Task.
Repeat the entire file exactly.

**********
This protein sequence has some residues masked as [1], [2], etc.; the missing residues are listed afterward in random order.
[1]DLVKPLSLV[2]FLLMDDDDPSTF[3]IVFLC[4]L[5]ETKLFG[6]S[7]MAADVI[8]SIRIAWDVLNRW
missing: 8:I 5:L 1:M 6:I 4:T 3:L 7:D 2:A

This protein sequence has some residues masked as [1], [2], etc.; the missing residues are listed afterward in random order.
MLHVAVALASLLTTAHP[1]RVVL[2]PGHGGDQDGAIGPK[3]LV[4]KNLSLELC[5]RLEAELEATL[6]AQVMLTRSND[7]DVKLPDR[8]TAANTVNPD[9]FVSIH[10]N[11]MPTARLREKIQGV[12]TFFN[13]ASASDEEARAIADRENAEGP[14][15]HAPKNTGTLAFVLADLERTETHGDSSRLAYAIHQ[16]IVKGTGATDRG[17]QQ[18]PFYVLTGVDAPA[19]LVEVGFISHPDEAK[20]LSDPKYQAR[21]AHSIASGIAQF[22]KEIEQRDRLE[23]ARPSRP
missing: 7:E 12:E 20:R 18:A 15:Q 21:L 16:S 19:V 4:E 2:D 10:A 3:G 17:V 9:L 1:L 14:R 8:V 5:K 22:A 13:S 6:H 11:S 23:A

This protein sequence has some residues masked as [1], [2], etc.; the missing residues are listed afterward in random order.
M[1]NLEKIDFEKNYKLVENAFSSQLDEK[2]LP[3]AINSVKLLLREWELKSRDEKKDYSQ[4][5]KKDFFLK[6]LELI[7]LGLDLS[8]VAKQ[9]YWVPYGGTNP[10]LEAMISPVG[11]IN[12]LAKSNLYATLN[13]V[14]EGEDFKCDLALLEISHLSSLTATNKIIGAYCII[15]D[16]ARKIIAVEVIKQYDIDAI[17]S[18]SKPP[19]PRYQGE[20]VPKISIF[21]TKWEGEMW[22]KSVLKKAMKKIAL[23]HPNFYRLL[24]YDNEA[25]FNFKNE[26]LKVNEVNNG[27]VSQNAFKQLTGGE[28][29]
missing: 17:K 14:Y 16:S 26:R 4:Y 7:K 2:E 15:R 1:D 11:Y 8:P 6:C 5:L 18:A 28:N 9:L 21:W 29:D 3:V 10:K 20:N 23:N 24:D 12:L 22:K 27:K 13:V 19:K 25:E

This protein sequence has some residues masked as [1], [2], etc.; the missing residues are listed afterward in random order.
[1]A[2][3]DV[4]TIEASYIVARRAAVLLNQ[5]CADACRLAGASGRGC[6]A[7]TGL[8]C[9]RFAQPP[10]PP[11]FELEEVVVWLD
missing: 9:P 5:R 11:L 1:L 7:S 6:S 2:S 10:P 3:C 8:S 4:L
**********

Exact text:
This protein sequence has some residues masked as [1], [2], etc.; the missing residues are listed afterward in random order.
[1]DLVKPLSLV[2]FLLMDDDDPSTF[3]IVFLC[4]L[5]ETKLFG[6]S[7]MAADVI[8]SIRIAWDVLNRW
missing: 8:I 5:L 1:M 6:I 4:T 3:L 7:D 2:A

This protein sequence has some residues masked as [1], [2], etc.; the missing residues are listed afterward in random order.
MLHVAVALASLLTTAHP[1]RVVL[2]PGHGGDQDGAIGPK[3]LV[4]KNLSLELC[5]RLEAELEATL[6]AQVMLTRSND[7]DVKLPDR[8]TAANTVNPD[9]FVSIH[10]N[11]MPTARLREKIQGV[12]TFFN[13]ASASDEEARAIADRENAEGP[14][15]HAPKNTGTLAFVLADLERTETHGDSSRLAYAIHQ[16]IVKGTGATDRG[17]QQ[18]PFYVLTGVDAPA[19]LVEVGFISHPDEAK[20]LSDPKYQAR[21]AHSIASGIAQF[22]KEIEQRDRLE[23]ARPSRP
missing: 7:E 12:E 20:R 18:A 15:Q 21:L 16:S 19:V 4:E 2:D 10:A 3:G 17:V 9:L 1:L 14:R 8:V 5:K 22:A 13:S 6:H 11:S 23:A

This protein sequence has some residues masked as [1], [2], etc.; the missing residues are listed afterward in random order.
M[1]NLEKIDFEKNYKLVENAFSSQLDEK[2]LP[3]AINSVKLLLREWELKSRDEKKDYSQ[4][5]KKDFFLK[6]LELI[7]LGLDLS[8]VAKQ[9]YWVPYGGTNP[10]LEAMISPVG[11]IN[12]LAKSNLYATLN[13]V[14]EGEDFKCDLALLEISHLSSLTATNKIIGAYCII[15]D[16]ARKIIAVEVIKQYDIDAI[17]S[18]SKPP[19]PRYQGE[20]VPKISIF[21]TKWEGEMW[22]KSVLKKAMKKIAL[23]HPNFYRLL[24]YDNEA[25]FNFKNE[26]LKVNEVNNG[27]VSQNAFKQLTGGE[28][29]
missing: 17:K 14:Y 16:S 26:R 4:Y 7:K 2:E 15:R 1:D 11:Y 8:P 6:C 5:L 18:A 28:N 9:L 21:W 29:D 3:V 10:K 20:N 23:N 24:D 12:L 22:K 27:K 13:V 19:K 25:E

This protein sequence has some residues masked as [1], [2], etc.; the missing residues are listed afterward in random order.
[1]A[2][3]DV[4]TIEASYIVARRAAVLLNQ[5]CADACRLAGASGRGC[6]A[7]TGL[8]C[9]RFAQPP[10]PP[11]FELEEVVVWLD
missing: 9:P 5:R 11:L 1:L 7:S 6:S 2:S 10:P 3:C 8:S 4:L